Tropic of Coldness is a duo. That's an important thing to note. Specifically, it is the duo of Giovanni from Italy and David from America. But that's not the key. The key is that in terms of the narrative Tropic of Coldness spins out, there are two characters. The first character is the guitar. All the other instruments play the second character – instruments including synths, cellos, etc. And while Tropic of Coldness does indeed make cold music, the story they tell is a vital one with a frail human quality.
As “Unrelated Causalities” opens, it sets up its architectural template: thick, arpeggiated guitars at the forefront hold the pieces together and the eclectic mix of samples and synths in the background fill out the details. The sound of the guitar is reminiscent of the thudding guitar strikes of Angelo Badalamenti’s “Twin Peaks” or some of Tortoise’s work on “Millions Now Living…”: it’s bombastic, thudding and resonant – each note has an emotional weight. More importantly, the guitar plays a key role in these songs by only ever inching them forward, refusing any bold strokes. Specifically, the guitar is the thing that serves to give the songs a repetitive quality. It is a force that never completely allows the songs to move forward, always teasing the idea of motion but only ever delivering minimal progress.
And so, what role do the other instruments play in the larger narrative of the songs? Drone is a music defined by repetition. On a sliding scale of synonyms for repetition, monotony is not far removed. In many ways, that’s what “Unrelated Causalities” is, it’s a monotonous record. The key is that it is a deliberately monotonous record – that’s part of its story. As cold as the music can sometimes feel, there is also something desperately human about it – there is a sense of life edging on defeat in these songs. And again, this is where the dichotomy of guitar vs all other instruments comes into play. In terms of how the songs are mixed, the guitar is often louder and cleaner while all other instruments are in the background. Thus, the part of the songs that gives them their sameness dominates while the engine that tries to create movement is muffled and marginalized to a background role. There is a crushing weight to the repetition of the songs, but a quiet optimism that refuses to be extinguished too – no matter how small it’s voice.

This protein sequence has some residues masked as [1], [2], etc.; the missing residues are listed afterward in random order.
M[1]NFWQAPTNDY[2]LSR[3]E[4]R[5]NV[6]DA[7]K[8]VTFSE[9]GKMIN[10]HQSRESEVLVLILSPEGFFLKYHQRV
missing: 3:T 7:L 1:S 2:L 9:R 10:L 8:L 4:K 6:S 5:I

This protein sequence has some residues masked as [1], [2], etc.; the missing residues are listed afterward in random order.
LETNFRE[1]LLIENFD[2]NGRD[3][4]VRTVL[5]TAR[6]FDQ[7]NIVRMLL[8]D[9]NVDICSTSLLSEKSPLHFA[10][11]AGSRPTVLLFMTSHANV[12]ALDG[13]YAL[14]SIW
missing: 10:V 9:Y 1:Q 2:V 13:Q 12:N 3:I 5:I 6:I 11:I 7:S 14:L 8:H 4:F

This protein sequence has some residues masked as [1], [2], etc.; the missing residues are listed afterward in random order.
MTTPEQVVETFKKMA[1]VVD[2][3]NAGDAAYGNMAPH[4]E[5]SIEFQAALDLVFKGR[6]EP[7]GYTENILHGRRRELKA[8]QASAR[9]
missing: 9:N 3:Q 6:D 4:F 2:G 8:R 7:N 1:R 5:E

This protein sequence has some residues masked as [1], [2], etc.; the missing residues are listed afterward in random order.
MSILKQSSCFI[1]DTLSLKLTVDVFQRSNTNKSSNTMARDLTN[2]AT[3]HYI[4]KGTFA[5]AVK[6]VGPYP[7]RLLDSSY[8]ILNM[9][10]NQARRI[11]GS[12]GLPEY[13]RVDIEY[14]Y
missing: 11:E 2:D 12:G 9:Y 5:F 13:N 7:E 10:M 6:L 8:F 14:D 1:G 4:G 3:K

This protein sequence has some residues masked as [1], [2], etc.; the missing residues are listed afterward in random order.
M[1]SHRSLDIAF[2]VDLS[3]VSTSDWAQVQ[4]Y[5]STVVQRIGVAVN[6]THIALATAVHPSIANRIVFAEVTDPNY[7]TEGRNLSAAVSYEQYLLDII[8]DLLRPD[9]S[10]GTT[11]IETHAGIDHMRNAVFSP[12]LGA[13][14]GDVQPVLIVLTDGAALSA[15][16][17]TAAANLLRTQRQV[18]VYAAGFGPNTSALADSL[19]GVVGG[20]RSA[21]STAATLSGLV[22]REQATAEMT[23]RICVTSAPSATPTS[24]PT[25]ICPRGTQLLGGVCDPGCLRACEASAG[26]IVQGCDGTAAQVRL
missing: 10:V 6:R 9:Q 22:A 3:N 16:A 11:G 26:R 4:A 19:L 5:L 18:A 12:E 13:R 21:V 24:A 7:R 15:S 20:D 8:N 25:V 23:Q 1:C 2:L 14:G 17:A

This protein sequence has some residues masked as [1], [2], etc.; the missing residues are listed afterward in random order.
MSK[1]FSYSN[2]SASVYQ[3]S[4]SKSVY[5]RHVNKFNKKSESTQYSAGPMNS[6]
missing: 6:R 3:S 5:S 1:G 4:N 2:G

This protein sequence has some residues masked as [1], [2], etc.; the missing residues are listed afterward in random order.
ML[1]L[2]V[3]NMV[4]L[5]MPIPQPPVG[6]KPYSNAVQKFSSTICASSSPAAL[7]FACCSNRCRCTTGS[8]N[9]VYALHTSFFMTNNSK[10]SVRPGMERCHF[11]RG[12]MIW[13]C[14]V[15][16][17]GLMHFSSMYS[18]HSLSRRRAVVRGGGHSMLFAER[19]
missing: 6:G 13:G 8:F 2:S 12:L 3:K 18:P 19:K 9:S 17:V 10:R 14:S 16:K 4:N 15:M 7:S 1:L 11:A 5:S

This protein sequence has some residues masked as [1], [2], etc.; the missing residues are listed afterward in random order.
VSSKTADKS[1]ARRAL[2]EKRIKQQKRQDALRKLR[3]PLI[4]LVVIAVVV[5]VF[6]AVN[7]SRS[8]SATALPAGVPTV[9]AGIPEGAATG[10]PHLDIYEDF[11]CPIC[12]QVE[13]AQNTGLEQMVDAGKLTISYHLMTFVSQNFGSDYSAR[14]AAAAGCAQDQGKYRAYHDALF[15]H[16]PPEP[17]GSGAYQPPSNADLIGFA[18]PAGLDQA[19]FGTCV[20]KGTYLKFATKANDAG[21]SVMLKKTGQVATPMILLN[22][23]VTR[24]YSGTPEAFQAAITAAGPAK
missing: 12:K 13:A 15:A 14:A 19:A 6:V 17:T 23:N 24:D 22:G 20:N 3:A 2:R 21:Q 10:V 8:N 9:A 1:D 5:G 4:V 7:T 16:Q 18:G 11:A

Doing a song-by-song breakdown of an album like this is pointless, “Unrelated Causalities” is meant to be taken as a whole, the lines are meant to blur and create a seamless listening experience. If the music could be said to have a message, it could best be summed up with Song two’s title: “Routine Bites Hard” (a Joy Division reference to boot). It’s a soundtrack of human defeat in some ways, but also an articulation of quiet resistance too. “Unrelated Causalities” is a dark, hypnotic album sure to excite fans of last year’s “Commuting” EP and will likely win over more than a few new fans along the way.